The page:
Engine:351 M V8
Body Type:Short Bed step side
Exterior Color: Light Brown
Interior Color: Light Tan
Number of Cylinders: 8
Trim: Short bed
Drive Type: RWD
Anaconda, Montana, United States
It was only a matter of time before law enforcement agencies would realize the potential of driver-assist technology for use in their Ford Police Interceptors, and, now that they have, those back-up cameras and radar systems won't be used just for parking, but for security, as well.
The surveillance mode system works when the camera or radar detects movement from behind the vehicle, and if it does when it's activated, an alarm will alert the officer inside the car, the driver's side window will roll up and the doors will lock, protecting the officer from an unwanted intrusion. The officer, of course, has the option to turn surveillance mode off, mainly in urban areas where pedestrians would constantly set the alarm off, and it can only be activated when the police car is in park.
Randy Freiburger, Ford's police and ambulance fleet supervisor, came up with the patent-pending idea when researching the needs of police officers and riding along with them, during which time he realized officers would be safer with an extra set of eyes watching the area behind their cars, especially at night or when they're completing paperwork, using the in-car computer or handling a radar gun. "Unfortunately, there are people with bad intentions who sneak up on police officers," he says.
The Silver Lake sand dunes see their fair share of well-built trophy trucks executing impressive jumps. Drivers build insane pieces of machinery for the express purpose of sailing through the air like mad men and women.
Mike Higgins is no stranger to the area. His heavily modified Ford trophy truck has gone flying through the sky on more than one occasion, but he recently bit off more than he could chew. After hitting a particularly lofty dune, Higgins went airborne for a ridiculous 180 feet before becoming intimately familiar with the finer points of gravity.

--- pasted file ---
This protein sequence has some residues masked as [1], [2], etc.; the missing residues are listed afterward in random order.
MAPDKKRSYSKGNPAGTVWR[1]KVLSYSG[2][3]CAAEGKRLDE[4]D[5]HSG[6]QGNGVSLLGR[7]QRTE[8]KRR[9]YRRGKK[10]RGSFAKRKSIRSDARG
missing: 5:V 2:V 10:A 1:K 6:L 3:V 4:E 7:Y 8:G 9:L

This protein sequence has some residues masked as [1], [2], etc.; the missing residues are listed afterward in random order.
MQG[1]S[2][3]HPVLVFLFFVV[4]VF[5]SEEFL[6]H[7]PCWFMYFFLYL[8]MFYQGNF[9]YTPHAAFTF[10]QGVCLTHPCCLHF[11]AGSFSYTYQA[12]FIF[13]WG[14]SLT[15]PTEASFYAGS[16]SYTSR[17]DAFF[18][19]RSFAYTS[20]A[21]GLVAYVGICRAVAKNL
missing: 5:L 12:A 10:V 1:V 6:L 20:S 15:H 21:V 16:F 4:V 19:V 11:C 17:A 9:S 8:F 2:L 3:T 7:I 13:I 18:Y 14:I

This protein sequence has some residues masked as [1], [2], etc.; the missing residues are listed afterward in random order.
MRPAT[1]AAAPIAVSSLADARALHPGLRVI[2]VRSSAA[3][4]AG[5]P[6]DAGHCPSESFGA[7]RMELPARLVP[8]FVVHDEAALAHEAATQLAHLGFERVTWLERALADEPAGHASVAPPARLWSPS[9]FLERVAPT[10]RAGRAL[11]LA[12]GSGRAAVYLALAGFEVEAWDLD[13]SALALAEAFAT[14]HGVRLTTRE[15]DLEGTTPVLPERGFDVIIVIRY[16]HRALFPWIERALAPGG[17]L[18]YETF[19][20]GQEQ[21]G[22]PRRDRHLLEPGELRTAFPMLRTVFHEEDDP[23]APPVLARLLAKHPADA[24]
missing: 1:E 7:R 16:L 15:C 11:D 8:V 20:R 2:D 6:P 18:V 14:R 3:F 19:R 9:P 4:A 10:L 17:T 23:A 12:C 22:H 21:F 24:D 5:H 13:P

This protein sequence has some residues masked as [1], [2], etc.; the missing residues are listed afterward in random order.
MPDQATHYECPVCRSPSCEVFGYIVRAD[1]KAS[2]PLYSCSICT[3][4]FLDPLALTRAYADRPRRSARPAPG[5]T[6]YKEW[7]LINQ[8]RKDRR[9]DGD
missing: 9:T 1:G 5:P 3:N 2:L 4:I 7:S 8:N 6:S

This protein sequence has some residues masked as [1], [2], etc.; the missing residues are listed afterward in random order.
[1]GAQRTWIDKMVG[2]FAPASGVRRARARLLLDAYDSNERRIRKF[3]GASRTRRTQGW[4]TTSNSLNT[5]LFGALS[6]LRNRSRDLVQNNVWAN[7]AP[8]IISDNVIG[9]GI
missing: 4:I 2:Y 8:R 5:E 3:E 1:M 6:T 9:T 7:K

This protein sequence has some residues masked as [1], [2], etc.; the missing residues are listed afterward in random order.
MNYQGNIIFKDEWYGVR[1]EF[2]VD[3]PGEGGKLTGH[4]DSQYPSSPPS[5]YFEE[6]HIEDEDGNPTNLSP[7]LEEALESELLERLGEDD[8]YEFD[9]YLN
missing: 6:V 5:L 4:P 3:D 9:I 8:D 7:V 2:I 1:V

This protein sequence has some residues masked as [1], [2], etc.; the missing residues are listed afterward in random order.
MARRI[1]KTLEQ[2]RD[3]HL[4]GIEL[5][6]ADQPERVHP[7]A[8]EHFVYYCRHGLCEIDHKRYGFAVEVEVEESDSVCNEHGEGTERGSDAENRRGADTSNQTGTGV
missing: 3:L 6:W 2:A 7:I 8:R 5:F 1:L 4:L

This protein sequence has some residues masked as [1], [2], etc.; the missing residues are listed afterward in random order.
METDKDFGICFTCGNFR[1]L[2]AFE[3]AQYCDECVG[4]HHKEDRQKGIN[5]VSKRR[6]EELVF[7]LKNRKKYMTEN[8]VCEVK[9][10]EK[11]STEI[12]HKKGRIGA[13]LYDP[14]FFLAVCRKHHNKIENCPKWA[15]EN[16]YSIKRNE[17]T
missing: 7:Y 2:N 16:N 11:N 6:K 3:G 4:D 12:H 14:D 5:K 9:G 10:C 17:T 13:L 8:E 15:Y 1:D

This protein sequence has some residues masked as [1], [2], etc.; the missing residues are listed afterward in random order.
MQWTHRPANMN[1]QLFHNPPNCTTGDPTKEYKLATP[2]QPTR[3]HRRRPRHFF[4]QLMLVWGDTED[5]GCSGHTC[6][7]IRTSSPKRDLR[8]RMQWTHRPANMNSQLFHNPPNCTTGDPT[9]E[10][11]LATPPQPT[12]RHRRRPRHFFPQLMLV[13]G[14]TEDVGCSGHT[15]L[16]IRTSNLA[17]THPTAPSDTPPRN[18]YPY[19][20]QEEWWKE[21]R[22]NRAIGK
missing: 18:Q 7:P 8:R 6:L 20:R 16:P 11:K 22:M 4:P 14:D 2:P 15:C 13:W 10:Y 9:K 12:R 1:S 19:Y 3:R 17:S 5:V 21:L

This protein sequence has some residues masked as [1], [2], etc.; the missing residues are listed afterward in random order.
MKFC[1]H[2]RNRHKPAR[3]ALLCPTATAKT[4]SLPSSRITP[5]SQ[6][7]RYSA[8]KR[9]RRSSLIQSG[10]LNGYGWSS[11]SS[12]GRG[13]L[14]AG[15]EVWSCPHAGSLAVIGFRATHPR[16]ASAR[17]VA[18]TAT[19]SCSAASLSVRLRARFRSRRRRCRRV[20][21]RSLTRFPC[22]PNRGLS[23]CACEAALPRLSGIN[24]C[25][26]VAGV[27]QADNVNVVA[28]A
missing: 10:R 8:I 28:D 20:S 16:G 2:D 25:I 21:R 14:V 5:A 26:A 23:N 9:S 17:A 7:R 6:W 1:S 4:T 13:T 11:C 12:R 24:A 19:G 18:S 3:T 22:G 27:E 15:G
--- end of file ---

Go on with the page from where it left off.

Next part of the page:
While Higgins nailed the jump, his landing fell short of wowing the judges. The impact very nearly broke his truck in two. Despite the mechanical mayhem, the driver walked away without a scratch, proving that occasionally miracles really do happen. You can check out the jump and the subsequent destruction below for yourself. Be warned: there's a fair bit of foul language.
Whether fitted with soft or hard folding lids, today's droptops are better than ever for year-round motoring. Advancements in power top mechanisms, sealing, aerodynamics, structural rigidity, rollover safety and creature comforts like heated and cooled seats mean that modern convertibles are more versatile and better to drive than ever before. Yet the segment's sales took a dive during the recession and haven't come back, Automotive News reports.
Part of that is because automakers are looking at today's more sensible buyers and simply not developing as many new models, and that lack of fresh iron is curbing sales. AN cites R.L. Polk data which notes that only about one percent of new vehicles registered in the US last year had tops that folded. Back in 2009, it was 1.4 percent, and it was 2 percent in 2006. All-in, some 151,636 convertibles were registered in 2012. That's more units more than were registered in each of the past three years, but the market has also grown as the economy has picked up speed, and as a percentage of new vehicles purchased, convertible sales are lagging.
Thus far in 2013, the Ford Mustang is America's top-selling convertible, with 6,421 units registered through the end of April, followed by its rival, the Chevrolet Camaro, at 4,751 units. The Volkswagen Beetle isn't far behind, with 4,305, but from that point, it's a steep drop off to the fourth-place Mercedes-Benz SL-Class and its 2,380 sales.